Tuesday, January 8, 2013

God, Are You Listening?

Happy New Year everyone! I hope your Christmases and holidays and New Year celebrations were happy ones. This year, while still tackling some of the things about evangelical Christianity that I no longer believe, I am also going to try harder to listen, and to turn the temperature down when possible. Here are a couple musings I have on a late night in early January.

Does God Really Answer Prayer?

This opens up a whole can of worms, the first being "define what/who you mean by God?" Are you talking of the Judeo-Christian God found in the Bible, or some other form that another religion or philosophy believes in?

Seeing as how I have a lot of Christian friends on Facebook, it's not uncommon to see prayer requests come through. "Please pray for my Aunt Susan, she just had a heart attack." "My wife just got layed off and please pray that God will provide."

Now, if you believe in the interventionist, intelligent, supernatural God that a lot of my friends and family believe in, these are quite valid pleas. God is somewhere out there or even near here and perhaps he will act on their behalf.

But it's anybody's guess, and the response to that is usually, "well, only God knows. We're not God so we should just trust him."

However, does it not bother such believers that God heals Susan and not Shirley, or that he "gives" Henry a new job to provide for his family, and not Harry?

Furthermore, what does this God base his decisions on? Is it how faithful Susan was or how Harry never read his Bible?

God Does Great Things

Often we'll hear stories in the news about car accidents and how it was a miracle that a baby was uninjured in the crash. Or we'll hear stories of new schools being built in Africa.

There's only one problem.

What of Sandy Hook Elementary School and the 20 children who were gunned down? What of children working in sweat shops in Bangladesh with pretty much no shot at a better life?

If God is the Controller of the Universe, you can't praise his name and then let him off the hook or excuse him from the atrocities that go on in our world every day.

This is one of the many reasons I do not believe in this intelligent, controller type God anymore. So what then?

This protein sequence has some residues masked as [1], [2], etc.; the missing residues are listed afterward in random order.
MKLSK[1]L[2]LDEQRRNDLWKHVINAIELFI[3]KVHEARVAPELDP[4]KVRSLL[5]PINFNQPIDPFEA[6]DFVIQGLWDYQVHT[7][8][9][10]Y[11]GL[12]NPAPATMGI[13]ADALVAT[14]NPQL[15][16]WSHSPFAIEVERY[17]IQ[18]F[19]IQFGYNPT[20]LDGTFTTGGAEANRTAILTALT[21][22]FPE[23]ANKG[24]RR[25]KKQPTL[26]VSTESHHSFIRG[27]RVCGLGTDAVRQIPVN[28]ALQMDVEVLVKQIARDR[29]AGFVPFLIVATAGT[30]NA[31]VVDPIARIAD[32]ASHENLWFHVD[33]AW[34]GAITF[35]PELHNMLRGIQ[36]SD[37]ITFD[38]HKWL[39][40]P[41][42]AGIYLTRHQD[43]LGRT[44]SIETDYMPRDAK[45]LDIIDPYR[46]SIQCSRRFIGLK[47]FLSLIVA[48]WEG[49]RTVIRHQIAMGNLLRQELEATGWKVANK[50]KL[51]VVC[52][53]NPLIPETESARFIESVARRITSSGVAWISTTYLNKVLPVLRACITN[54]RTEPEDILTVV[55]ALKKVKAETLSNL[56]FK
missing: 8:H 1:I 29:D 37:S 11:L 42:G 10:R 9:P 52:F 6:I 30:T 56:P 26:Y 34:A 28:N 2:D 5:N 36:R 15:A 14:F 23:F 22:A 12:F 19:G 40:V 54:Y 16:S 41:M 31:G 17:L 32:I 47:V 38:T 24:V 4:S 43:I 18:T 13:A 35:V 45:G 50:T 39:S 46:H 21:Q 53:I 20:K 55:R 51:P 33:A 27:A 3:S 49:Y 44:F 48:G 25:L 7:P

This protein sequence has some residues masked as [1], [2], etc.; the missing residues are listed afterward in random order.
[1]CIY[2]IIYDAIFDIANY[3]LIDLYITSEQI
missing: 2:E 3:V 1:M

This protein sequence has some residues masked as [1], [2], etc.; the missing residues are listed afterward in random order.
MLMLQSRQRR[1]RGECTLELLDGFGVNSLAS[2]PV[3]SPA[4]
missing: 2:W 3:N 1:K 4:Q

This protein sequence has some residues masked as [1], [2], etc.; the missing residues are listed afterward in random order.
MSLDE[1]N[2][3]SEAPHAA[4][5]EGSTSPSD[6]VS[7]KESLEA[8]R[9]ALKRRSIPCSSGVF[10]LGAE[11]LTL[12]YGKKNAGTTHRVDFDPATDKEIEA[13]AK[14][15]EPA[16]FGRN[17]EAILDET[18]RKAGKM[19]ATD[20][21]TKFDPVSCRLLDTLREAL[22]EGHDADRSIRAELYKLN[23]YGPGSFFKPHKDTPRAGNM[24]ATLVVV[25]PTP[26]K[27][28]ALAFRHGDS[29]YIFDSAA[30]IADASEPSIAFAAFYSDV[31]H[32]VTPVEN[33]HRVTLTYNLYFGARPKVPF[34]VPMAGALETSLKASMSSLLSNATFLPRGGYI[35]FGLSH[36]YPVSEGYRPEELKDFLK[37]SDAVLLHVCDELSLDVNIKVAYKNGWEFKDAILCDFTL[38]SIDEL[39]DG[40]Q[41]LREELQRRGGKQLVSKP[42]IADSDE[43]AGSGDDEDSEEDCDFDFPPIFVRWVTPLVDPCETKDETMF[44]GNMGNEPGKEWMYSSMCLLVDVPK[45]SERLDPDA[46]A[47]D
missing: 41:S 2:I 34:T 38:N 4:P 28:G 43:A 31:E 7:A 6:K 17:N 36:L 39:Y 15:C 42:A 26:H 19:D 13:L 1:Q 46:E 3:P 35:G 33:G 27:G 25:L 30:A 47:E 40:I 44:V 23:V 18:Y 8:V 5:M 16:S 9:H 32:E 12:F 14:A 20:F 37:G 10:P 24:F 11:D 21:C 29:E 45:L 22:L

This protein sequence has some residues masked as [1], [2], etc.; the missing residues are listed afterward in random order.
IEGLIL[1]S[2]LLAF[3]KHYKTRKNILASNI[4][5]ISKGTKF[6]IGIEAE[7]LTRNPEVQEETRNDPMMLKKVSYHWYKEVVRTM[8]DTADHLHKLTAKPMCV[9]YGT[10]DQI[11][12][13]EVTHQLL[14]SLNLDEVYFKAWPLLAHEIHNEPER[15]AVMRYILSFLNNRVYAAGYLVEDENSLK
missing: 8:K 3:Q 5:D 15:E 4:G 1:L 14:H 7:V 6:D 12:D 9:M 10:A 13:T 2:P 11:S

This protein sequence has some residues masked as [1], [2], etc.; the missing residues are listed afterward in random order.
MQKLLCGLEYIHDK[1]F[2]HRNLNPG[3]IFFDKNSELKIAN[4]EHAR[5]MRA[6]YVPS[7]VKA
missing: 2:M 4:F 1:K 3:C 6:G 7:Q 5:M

A Few Final Thoughts

To end off this brief entry, I will reiterate what I have always said. I deeply believe in God, though I seldom use that word. I believe there is a Mystery to life that we may never fully comprehend, in this life or any other.  Also, there is a metaphysical aspect to life that we have barely touched on, and practices such as Reiki and chakra work can do wonders. It's all very ethereal.

But if we're going to praise an all-knowing, all-powerful God for the good, we better be prepared to give him an earful for the evil.

Mark Andrew Alward

1 comment:

Jim McDowell said...

I'm thinking that from the information you've given, your conclusion makes sense. I'm also reminding ourselves that God cannot be comprehended (i.e. a full understanding) by humanity and thus when we make "if-then" conclusions, they are apt to be faulty because we don't know enough about the "if" part.

Particularly in the area of causation in a universe where there is so much freedom (random chance, as well as human free will) we can't know the criteria by which God chooses to intervene and not intervene causally.

Thus you are likely right in that if we praise God for every good thing as if it is His direct intervention, we open up some questions about the bad things and His non-intervention.

Instead, we might praise God that there is so much good naturally occurring in our lives (that's true: the universe is generally felt to be friendly, safe and good), and then try to discern when there is clear evidence that God has intervened in some event we experience. Depending on what we discern, we stick with the praise for natural good, or we may express our conviction that He has intervened for reasons best known to Himself.

When He fails to intervene to head of evil from accidents and perverse human choices, we realize there is so much we don't know about the way He has set up the world and causation. We seek His comfort.

Best to leave it at that, I think, rather than draw conclusions that may be based on an inadequate set of "if" statements.

That would be my take, and it certainly acknowledges your point that Christians too often don't have a well-conceived idea of God's intervention and non-intervention. I'd point out that the same is true of non-Christians.

Whaddya think, Mark?